The support structure 13 includes mechanical jacks 22 interconnecting the upper and lower mold assemblies 14 and 15 and operable for raising the upper assembly 14 from the lower assembly 15, when required, to permit easy access for servicing.
By means of the wheeled carriage 10 the mold assemblies 14 and 15 are operatively positioned to locate an extrusion head 23 at the entrance to the tubular mold tunnel 21, the extrusion head 23 being operatively coupled to the nozzle of an extrusion machine, which may be of conventional form. If required, the mold assemblies 14 and 15 can be moved away from the extrusion head 23 by movement of the wheeled carriage 10 along the tracks 12 in order to provide access to the extrusion head 23.
The extrusion head 23 comprises a member 24 to which is co-axially mounted a member 25, the member 25 having an axially extending tubular portion 26 which is surrounded in spaced relationship thereto by a tubular member 27, one end portion of which is screw-threadedly connected to the member 25 and the other end portion of which is screw-threadedly supports an outer member 28. An inner core member 29 is mounted on the portion 26 of the member 25 within the member 28, the core member 29 being spaced from the member 28 to define therebetween an annular passage 30 of generally frusto-conical form which terminates in an annular orifice 31 and which communicates with the annular space 32 between the tube 27 and the portion 26 of the member 25. This annular space 32, in turn, communicates through passages 33 in the member 25 and the member 24 with the nozzle of the extrusion machine for operatively permitting tubing 34 of thermoplastic maerial to be extruded from the annular orifice 31 into the tubular mold tunnel 21.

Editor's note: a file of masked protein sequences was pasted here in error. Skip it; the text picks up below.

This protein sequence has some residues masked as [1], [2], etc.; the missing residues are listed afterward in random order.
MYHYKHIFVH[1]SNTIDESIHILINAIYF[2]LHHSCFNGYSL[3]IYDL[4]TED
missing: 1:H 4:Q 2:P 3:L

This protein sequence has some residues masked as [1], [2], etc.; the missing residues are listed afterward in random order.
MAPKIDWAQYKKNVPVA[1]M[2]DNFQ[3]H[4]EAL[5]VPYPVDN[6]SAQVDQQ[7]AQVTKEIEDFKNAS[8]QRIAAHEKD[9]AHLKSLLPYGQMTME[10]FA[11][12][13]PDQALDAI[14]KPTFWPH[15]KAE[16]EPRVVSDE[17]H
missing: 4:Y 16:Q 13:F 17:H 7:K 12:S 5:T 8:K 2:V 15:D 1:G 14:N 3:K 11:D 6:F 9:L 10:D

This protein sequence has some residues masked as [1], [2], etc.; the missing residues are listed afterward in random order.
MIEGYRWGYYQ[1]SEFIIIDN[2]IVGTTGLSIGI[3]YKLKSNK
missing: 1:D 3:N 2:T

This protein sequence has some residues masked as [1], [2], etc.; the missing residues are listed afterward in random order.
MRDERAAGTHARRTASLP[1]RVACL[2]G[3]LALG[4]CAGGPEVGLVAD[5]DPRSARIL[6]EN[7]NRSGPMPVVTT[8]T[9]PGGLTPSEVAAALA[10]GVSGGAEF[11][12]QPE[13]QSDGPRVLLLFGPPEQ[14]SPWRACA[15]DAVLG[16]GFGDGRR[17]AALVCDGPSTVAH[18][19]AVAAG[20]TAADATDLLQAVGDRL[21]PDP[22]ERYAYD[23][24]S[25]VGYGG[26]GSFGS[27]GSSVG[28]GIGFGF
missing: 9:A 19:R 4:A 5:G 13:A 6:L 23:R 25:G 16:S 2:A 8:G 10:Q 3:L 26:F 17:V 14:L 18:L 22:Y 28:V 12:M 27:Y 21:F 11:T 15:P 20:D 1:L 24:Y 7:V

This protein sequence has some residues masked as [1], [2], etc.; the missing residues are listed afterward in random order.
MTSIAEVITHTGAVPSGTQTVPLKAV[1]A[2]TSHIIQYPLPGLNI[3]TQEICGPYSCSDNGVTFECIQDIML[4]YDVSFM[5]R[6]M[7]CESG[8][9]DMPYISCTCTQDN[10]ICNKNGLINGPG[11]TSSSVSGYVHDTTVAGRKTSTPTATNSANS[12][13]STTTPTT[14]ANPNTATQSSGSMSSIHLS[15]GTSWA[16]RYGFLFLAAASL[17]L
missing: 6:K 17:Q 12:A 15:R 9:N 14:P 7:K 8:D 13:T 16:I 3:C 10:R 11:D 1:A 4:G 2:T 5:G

Mounted within the extrusion head 23, and extending therefrom within the tubular mold tunnel 21, is an elongated member 35, the end of which remote from the extrusion head 23 has a rider 36 which operatively rests on the internal surface of the molded tubing 34 to support said end of the member 35. The member 35 carries a first baffle constituted by three annular seals 37 which are spaced axially from the extrusion head 23 to define therewith a first zone 38 within the tubular mold tunnel 21, and a second baffle constituted by an annular seal 39 which is spaced from the first baffle to define therewith a second zone 40 within the tubular mold tunnel 21.